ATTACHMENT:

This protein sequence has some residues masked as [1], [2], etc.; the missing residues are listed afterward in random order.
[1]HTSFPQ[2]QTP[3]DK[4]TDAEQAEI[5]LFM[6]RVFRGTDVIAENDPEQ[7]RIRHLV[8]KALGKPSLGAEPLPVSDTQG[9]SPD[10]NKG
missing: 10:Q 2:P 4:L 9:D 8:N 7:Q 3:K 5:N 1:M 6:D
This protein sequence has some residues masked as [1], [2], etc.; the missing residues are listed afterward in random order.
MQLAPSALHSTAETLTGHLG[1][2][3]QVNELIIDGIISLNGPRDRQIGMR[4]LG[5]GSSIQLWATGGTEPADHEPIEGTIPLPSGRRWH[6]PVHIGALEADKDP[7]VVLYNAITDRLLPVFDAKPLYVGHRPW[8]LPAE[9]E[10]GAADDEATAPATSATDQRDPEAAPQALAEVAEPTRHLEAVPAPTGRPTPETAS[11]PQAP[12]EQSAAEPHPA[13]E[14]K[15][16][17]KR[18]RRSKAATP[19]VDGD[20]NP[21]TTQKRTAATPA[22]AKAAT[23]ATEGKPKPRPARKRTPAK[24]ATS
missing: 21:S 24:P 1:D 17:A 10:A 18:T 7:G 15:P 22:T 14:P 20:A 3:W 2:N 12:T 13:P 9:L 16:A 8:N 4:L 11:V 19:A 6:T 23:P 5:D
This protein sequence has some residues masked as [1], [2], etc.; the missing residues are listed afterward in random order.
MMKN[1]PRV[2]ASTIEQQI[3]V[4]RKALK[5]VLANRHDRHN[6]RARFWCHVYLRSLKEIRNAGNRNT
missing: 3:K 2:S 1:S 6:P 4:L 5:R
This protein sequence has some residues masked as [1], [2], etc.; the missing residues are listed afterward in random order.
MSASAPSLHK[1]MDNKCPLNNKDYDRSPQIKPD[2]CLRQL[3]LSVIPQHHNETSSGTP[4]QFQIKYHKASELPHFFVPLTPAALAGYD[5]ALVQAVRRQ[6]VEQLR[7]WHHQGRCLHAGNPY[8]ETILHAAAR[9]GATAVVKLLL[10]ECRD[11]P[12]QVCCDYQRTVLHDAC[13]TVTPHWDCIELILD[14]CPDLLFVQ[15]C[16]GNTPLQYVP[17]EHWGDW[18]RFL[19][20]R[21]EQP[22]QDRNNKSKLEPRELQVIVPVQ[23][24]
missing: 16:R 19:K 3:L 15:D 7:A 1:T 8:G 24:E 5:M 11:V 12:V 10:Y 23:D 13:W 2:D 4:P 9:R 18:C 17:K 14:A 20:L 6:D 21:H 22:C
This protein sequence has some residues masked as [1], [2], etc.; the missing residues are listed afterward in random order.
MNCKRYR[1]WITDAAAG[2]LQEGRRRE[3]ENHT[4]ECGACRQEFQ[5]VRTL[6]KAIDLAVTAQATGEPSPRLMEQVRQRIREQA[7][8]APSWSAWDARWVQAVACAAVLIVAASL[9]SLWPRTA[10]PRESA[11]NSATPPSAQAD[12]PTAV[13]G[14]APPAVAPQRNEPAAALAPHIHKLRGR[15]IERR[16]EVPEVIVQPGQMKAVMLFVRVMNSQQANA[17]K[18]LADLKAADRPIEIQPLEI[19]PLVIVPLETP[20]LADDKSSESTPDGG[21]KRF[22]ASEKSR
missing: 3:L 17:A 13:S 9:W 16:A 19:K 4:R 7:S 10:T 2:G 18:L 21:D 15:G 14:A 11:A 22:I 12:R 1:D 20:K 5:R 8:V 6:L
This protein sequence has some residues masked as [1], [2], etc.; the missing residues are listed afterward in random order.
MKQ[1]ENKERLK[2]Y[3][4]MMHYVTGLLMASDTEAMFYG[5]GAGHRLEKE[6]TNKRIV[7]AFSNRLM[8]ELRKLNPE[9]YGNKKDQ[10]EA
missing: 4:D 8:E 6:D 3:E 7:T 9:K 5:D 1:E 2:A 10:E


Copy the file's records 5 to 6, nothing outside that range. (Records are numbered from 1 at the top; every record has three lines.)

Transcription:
This protein sequence has some residues masked as [1], [2], etc.; the missing residues are listed afterward in random order.
MNCKRYR[1]WITDAAAG[2]LQEGRRRE[3]ENHT[4]ECGACRQEFQ[5]VRTL[6]KAIDLAVTAQATGEPSPRLMEQVRQRIREQA[7][8]APSWSAWDARWVQAVACAAVLIVAASL[9]SLWPRTA[10]PRESA[11]NSATPPSAQAD[12]PTAV[13]G[14]APPAVAPQRNEPAAALAPHIHKLRGR[15]IERR[16]EVPEVIVQPGQMKAVMLFVRVMNSQQANA[17]K[18]LADLKAADRPIEIQPLEI[19]PLVIVPLETP[20]LADDKSSESTPDGG[21]KRF[22]ASEKSR
missing: 3:L 17:A 13:S 9:W 16:A 19:K 4:R 7:S 10:T 2:G 18:L 21:D 15:G 14:A 11:A 22:I 12:R 1:D 20:K 5:R 8:V 6:L
This protein sequence has some residues masked as [1], [2], etc.; the missing residues are listed afterward in random order.
MKQ[1]ENKERLK[2]Y[3][4]MMHYVTGLLMASDTEAMFYG[5]GAGHRLEKE[6]TNKRIV[7]AFSNRLM[8]ELRKLNPE[9]YGNKKDQ[10]EA
missing: 4:D 8:E 6:D 3:E 7:T 9:K 5:D 1:E 2:A 10:E